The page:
5. The reason why there are speed warnings and tilt-backs (even tilt-forward for my gotway Msuper) is to avoid that the rider falls forward while accelerating because the engine, the converter cannot deliver that high CURRENT, while he is able to work at that voltage. But strange enough, the warnings, the alarms and tilt-backs depend from speed (which is proportional with the voltage) instead of current. You would still say: so what? Well, if you are climbing a steep hill of 35 degrees and you are 120kg and you accelerate very fast on this hill from 0 to 20km/h. You wouldn't even hear a warning before falling because your speed is OK (less than 20km/h) but the engine and the converter cannot deliver that high current: current is proportional with the load (=weight, inclination and accelaration). voltage is proportional with the speed (motor speed and unicycle speed). Also for braking, once I had braked heavily and my gotway msuper did a tilt-forward, to make me clear that he cannot brake that fast. Again without warning. since my speed was ok, besides I was braking so of course there will be no warnings for brakings: but it should. I became a little unstable due to tilt forward during braking but again this is a current and load issue not a speed and voltage issue. why don't they focus to current to make the unicycle safer. The voltage nearly rests the same for all moments: 52-68 volt:empty, full, high speed, low speed, braking, accelerating. always between 52-68. But the current can go from minus 50 amperes to plus 50 amperes: a huge difference and the most restricting factor for the capabilities of the product. If we look at the progression in the car industry in the last 2 centuries, one can give an example for safe braking to compare with the safe accelerating on the euc's. They make an ABS system to make you brake safer. They don't say: "you are braking, your intention is to stop, and stopping is safe, so you are in the good way. you don't need a ABS. you may brake and slip when you brake from 200km/h to 0km/h in a rainy environment and due to slipping you may make an accident and die." But the engineers of euc do still need time to make the euc safer, not slower, safer by inventing the current warning system. No? I think the reason is: current can change instantly (accelerating from zero or hard braking at high speed) and warnings should not have an impact by that time, while speed increases slowly (e.g. 3 seconds from 0 to 30km/h), then it has sense to send an alarm at 25km/h and by the time you hear it and you stop accelerating you ride already 35km/h. If the warning would be at 33km/h, by the time you hear the alarm you would be at 44km/h and you would have fallen. But for people want to accelerate slowly the alarms at low speed levels is not relevant. Engineers... am I correct?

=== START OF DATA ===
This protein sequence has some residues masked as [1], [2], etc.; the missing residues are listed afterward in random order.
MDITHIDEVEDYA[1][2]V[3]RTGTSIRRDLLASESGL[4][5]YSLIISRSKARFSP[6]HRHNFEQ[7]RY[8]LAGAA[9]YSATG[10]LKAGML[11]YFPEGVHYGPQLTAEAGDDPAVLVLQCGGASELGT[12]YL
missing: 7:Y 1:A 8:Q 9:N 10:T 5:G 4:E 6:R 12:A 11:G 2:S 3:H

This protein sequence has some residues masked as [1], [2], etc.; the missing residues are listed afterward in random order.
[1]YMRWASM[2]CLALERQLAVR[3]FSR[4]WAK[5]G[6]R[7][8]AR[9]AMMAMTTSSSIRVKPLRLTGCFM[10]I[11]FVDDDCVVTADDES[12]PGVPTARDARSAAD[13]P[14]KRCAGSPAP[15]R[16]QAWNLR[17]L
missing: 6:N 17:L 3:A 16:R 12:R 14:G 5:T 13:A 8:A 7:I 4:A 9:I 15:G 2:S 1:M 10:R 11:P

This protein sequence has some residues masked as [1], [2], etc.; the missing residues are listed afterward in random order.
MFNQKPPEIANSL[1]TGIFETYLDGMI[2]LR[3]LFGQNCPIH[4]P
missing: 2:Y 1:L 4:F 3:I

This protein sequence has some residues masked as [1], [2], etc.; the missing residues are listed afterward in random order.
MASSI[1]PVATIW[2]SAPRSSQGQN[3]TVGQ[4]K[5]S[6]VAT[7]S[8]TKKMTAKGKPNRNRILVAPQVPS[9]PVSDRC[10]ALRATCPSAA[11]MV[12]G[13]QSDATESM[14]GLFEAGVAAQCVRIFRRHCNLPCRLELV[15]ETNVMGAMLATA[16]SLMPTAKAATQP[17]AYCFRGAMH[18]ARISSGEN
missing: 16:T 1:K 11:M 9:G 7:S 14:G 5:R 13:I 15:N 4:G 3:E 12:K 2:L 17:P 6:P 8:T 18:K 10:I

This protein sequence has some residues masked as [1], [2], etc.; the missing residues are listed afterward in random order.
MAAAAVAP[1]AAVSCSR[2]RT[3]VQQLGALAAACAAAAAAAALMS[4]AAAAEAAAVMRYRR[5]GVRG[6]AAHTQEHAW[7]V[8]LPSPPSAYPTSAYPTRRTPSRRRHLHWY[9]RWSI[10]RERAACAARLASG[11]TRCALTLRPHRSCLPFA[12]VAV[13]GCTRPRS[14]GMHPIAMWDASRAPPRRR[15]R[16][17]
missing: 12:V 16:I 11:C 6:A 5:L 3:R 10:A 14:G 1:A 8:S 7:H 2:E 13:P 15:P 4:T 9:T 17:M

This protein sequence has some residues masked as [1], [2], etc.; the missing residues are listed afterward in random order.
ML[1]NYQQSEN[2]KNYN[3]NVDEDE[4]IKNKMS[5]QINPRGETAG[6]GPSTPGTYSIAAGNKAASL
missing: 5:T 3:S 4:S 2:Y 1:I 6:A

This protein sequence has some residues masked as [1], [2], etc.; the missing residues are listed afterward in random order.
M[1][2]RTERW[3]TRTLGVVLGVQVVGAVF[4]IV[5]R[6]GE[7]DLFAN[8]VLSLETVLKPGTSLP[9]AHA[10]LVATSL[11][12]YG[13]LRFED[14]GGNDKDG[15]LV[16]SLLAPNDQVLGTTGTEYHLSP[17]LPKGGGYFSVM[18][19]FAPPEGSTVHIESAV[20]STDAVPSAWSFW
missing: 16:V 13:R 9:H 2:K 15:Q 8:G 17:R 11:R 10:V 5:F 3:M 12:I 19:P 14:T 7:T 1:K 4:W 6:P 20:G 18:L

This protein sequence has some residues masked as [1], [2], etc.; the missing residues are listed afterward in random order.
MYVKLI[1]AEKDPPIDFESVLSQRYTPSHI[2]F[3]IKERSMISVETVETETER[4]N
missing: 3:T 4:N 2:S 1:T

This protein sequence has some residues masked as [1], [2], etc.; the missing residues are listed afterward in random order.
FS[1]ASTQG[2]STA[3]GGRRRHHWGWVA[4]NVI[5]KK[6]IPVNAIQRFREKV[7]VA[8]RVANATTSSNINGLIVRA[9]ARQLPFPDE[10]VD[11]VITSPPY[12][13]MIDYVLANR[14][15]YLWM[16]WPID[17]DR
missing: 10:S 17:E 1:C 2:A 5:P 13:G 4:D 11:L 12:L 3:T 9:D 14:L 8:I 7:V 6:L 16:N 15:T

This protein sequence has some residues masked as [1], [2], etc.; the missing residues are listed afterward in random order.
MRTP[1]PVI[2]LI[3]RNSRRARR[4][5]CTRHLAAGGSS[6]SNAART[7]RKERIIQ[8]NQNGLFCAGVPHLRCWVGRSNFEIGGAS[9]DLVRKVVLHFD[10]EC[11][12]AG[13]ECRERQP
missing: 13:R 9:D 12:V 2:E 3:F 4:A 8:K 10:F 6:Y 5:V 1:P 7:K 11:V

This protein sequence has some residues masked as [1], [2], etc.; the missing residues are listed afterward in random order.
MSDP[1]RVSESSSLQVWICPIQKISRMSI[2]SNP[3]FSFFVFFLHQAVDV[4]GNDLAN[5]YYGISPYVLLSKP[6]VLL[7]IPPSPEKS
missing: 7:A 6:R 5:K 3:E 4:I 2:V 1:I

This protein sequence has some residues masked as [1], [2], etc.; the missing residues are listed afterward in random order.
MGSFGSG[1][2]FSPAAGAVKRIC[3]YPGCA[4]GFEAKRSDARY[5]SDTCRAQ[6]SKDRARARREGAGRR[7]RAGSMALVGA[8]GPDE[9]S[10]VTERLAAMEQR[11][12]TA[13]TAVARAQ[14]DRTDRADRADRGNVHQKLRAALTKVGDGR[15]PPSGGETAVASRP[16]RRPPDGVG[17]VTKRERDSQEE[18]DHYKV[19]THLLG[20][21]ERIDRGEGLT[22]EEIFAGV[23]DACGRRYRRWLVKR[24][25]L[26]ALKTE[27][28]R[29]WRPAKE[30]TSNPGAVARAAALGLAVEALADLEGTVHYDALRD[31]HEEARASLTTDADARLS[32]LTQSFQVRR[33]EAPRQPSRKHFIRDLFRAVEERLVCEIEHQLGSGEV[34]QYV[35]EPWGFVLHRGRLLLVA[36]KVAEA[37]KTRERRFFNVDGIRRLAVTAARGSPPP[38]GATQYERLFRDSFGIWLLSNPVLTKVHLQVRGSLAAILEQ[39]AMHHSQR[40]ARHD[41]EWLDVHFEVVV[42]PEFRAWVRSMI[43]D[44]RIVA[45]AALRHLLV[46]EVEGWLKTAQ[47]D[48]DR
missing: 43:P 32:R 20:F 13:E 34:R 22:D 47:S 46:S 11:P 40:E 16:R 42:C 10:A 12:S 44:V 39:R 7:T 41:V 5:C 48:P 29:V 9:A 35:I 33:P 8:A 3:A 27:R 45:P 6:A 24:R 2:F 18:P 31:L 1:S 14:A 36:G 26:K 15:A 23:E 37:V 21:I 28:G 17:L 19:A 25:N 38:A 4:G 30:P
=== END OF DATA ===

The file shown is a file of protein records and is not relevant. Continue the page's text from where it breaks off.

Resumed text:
6. I recorded the battery states from two rides and display the results below. As the relation between remaining capacity and voltage seems to be close to linear over a wide range,^1 the data seem to be useful to evaluate range and energy efficiency of the device. Device: GotWay 14" MCM2s, 340Wh (unconfirmed), 80kg load, tire pressure ~40 PSI. Method: screen shots of the GotWay app under zero load and zero speed (i.e. stopping for each and every screen shot). The acquired data are trip length, battery voltage, and battery temperature. To estimate efficiency and range, I assumed a (I believe realistic^1) overall available voltage range of 12.5V, e.g. from 65V to 52.5V, with capacity linear in voltage. Full charge is 66.2V (measured), battery empty status is allegedly 51V (unconfirmed). The smallest value I had seen so far is 55V, with already significant change in riding experience. Both trips shown do not start from full charge, but close to full. First, a two-way round trip with small detours and roughly about 50m altitude difference, mostly on smooth sidewalks. The overall voltage drop was 2.5V after 8.6km, that is 2.9V/10km. Estimated range: 43km Estimated efficiency: 12.7km/100Wh or 79Wh/10km Second, a practicing session (round trip) mostly over comparatively rough cobblestone and overall comparatively small altitude differences. The overall voltage drop was 5.1 after 11km, that is, 4.7V/10km. Estimated range: 26.6km Estimated efficiency: 7.8km/100Wh or 128Wh/10km I cannot quite explain the large voltage drops in the beginning of the second trip.The voltage increase observed between 2.5 and 3.1km can not be attributed to energy recuperation, because it was a 600m round trip. I triple-checked the data. I don't have a really good explanation there as well.The -12V/10km episode around 8km were 2x10m eights with sharp acceleration and braking between each U-turn. Given these data are reproducible, we see that a smooth surface makes a big difference (somewhat unsurprisingly) andunder optimal conditions efficiency might be considerably better than 100Wh/10km (somewhat surprisingly), even something close to 50Wh/10km wouldn't surprise me anymore now. Here are a few sources of uncertainty: tire pressure is only an estimate the distance measure depends on the calibration of the wheel+app, on the tire pressure, and on the load, all in all in an (yet) undetermined wayinertia/recoveries in voltage measurements, which apparently leads to voltage increase even over a distance of one kilometer flat. difference between initial and final battery temperature, it seems that 10C temperature difference can make for about 0.5V difference. I don't think they have a game-changing influence for estimating overall efficiency though, can't be sure of course. I wonder: are these data still consistent with a 270Wh battery, or do they positively confirm 340Wh? Suggestion for improvements are welcome. If you are interested I will try to post a few more graphs... ^1: http://lygte-info.dk/pic/Batteries2012/Efan%20IMR18650%203200mAh%20(Purple)/Efan%20IMR18650%203200mAh%20(Purple)-Capacity.png http://www.dampfakkus.de/akkuvergleich.php?akku1=498&akku2=99&akku3=&akku4=&akku5=&akku6=&a=2 http://www.powerstream.com/18650-high-discharge-rate.htm